Home >politics >policy >Technical snag led to Rahul Gandhi flight incident: DGCA

New Delhi: A technical snag and a 15-minute delay in response by pilots led to a drop in altitude and excessive banking of an aircraft carrying Congress president Rahul Gandhi in April this year, an investigation by air safety watchdog Directorate General of Civil Aviation (DGCA) has found.

The incident, found as “survivable" or not fatal in the probe, took place when the Delhi-Hubli non-scheduled flight that carried Gandhi on 26 April developed a snag and the autopilot got disengaged. That led to the Falcon 2000 aircraft run by New Delhi-based Ligare Aviation Ltd. banking excessively to the right and losing altitude, a report by the DGCA on the incident said.

“After the auto pilot got disengaged, it took 24 seconds for the pilots to control the situation. The aircraft lost 735 feet during this period," the report said about the incident that led to the passengers in the cabin to panic.

With altitude of 40200 feet, pilot brought the bank angle and thereafter flew the aircraft manually and landed at Hubli airport, the report said. The probe did not find any other deviation in the operation of the flight.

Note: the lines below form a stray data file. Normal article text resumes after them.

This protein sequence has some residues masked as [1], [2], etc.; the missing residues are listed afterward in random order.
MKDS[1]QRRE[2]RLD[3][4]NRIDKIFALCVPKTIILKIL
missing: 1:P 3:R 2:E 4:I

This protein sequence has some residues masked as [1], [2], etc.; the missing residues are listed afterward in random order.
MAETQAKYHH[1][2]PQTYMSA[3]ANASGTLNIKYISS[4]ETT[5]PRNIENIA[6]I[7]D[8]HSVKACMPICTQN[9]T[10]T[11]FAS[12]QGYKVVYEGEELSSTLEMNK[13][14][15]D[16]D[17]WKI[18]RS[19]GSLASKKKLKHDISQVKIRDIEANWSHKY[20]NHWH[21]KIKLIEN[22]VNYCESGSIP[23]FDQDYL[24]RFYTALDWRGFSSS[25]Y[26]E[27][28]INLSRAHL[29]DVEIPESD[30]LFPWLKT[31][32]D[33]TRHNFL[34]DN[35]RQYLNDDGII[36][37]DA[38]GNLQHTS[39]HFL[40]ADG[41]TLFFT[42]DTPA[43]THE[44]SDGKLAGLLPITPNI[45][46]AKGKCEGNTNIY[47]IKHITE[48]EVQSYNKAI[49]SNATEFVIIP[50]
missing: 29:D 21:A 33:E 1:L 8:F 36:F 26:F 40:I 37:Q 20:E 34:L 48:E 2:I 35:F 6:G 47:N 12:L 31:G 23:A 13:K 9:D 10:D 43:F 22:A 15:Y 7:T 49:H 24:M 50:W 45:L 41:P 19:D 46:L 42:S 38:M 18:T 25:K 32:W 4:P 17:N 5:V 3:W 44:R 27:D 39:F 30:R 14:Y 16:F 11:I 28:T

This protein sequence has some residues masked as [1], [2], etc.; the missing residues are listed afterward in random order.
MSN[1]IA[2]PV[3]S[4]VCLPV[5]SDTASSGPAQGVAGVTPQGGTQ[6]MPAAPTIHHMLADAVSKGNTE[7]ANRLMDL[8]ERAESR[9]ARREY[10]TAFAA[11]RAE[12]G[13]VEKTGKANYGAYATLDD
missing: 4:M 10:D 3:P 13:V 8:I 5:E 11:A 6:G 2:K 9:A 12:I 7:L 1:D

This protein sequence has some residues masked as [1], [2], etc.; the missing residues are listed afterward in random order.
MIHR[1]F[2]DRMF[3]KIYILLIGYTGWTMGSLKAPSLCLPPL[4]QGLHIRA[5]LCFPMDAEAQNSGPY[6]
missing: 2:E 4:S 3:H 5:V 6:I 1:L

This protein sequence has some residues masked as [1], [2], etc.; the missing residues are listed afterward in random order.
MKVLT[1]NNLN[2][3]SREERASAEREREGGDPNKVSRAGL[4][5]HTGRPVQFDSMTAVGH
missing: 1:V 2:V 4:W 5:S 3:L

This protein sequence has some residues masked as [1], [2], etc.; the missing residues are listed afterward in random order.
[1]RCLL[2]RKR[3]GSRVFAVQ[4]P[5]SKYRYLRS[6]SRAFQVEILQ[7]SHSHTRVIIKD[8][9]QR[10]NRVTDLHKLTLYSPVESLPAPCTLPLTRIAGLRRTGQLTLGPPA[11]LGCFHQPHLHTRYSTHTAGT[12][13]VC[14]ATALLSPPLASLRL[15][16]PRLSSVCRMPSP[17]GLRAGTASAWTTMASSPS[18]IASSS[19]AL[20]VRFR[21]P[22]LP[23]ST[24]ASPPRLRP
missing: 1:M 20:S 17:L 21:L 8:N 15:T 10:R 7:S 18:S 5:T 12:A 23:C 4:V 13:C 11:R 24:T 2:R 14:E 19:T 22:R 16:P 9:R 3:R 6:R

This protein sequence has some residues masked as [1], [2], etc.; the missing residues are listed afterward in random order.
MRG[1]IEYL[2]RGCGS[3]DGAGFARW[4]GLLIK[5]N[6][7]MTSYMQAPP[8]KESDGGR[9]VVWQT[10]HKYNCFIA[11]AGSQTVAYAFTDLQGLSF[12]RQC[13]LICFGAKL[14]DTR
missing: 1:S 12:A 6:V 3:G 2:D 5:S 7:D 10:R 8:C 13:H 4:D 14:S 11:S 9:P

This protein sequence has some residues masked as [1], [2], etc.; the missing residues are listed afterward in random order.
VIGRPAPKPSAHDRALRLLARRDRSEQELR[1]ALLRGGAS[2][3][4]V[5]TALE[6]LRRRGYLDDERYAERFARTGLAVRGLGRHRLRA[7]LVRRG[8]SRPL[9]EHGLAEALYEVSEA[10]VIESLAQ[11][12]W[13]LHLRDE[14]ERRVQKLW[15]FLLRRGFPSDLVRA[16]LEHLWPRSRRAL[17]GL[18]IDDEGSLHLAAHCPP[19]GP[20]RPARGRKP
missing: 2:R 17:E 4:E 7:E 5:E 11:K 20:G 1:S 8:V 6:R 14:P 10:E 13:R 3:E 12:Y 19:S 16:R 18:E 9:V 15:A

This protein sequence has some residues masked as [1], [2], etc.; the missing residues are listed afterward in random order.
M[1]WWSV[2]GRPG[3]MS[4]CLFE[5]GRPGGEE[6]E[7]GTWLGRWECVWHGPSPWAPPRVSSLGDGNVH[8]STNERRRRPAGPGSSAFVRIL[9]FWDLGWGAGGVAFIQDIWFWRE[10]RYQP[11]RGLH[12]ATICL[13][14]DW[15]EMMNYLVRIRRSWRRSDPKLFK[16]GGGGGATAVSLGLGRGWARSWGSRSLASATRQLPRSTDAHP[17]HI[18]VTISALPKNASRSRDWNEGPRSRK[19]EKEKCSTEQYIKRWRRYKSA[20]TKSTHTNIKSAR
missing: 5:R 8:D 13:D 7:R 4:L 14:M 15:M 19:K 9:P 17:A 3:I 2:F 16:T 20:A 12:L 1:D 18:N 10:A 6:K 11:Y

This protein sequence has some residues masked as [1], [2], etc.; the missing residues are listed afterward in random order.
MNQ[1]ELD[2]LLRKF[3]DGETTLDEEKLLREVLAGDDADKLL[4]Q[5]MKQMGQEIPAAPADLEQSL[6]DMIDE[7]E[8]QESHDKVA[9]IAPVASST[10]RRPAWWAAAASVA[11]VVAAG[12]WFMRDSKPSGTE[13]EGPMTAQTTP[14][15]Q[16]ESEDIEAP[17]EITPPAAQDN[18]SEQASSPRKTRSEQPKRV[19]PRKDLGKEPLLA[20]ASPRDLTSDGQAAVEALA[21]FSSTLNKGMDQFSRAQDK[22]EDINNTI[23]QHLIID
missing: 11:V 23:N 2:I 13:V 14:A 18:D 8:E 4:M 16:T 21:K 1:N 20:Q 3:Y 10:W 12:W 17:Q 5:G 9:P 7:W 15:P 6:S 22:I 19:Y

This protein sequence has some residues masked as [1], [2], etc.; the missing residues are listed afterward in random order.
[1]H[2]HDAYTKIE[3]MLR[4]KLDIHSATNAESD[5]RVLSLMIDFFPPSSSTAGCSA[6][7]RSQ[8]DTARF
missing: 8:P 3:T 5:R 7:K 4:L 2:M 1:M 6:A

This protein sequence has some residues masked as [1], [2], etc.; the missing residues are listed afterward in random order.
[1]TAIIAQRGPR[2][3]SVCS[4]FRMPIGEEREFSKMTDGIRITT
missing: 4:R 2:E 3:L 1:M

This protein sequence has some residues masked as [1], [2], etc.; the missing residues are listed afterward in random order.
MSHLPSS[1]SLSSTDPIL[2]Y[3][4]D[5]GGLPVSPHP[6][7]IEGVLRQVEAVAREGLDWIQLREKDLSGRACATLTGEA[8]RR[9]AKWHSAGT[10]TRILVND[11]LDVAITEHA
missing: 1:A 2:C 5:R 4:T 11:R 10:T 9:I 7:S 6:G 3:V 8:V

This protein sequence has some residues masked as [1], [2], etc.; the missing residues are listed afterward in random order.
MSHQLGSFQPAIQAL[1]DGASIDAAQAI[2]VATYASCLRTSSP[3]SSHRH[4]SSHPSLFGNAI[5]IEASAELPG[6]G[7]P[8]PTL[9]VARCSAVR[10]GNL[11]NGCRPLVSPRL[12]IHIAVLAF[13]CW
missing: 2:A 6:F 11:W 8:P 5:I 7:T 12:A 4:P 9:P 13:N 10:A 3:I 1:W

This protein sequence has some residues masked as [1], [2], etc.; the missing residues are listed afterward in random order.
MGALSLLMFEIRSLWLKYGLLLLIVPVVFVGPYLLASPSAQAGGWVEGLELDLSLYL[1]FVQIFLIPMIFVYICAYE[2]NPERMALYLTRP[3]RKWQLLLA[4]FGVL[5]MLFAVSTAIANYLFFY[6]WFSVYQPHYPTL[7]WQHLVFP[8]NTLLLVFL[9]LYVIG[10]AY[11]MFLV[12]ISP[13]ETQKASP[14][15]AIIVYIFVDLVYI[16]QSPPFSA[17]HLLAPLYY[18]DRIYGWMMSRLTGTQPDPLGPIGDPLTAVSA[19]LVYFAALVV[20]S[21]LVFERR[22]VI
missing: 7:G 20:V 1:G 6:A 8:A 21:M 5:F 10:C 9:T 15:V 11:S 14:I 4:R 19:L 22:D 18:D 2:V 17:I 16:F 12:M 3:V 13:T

Abhishek Singhvi, senior Congress spokesperson said the aircraft was lucky to have avoided an accident. “....Does the report not virtually say that there was a serious possibility of an imminent accident. Good fortune, good luck and God saved it," Singhvi told reporters on Friday evening.

“As the auto pilot tripped, both the crew got busy analyzing the fault and did not realize that the aircraft has gone into a bank with the yaw damper failure. The crew only realized when the bank angle warning came at 45 degree... The crew initiated corrective action to control the aircraft altitude 15 seconds after the auto pilot got disengaged...This delayed actions caused the aircraft to reach high bank angle value and altitude loss which created panic and scare for the passengers in the cabin," said the report.

The watchdog recommended that the aircraft operator’s cockpit crew should undergo corrective training. It also recommended a regulatory audit of the organization to check compliance to regulations. An email sent to Ligare Aviation remained unanswered at the time of publishing.

Subscribe to newsletters
* Enter a valid email
* Thank you for subscribing to our newsletter.

Click here to read the Mint ePaperLivemint.com is now on Telegram. Join Livemint channel in your Telegram and stay updated

My Reads Logout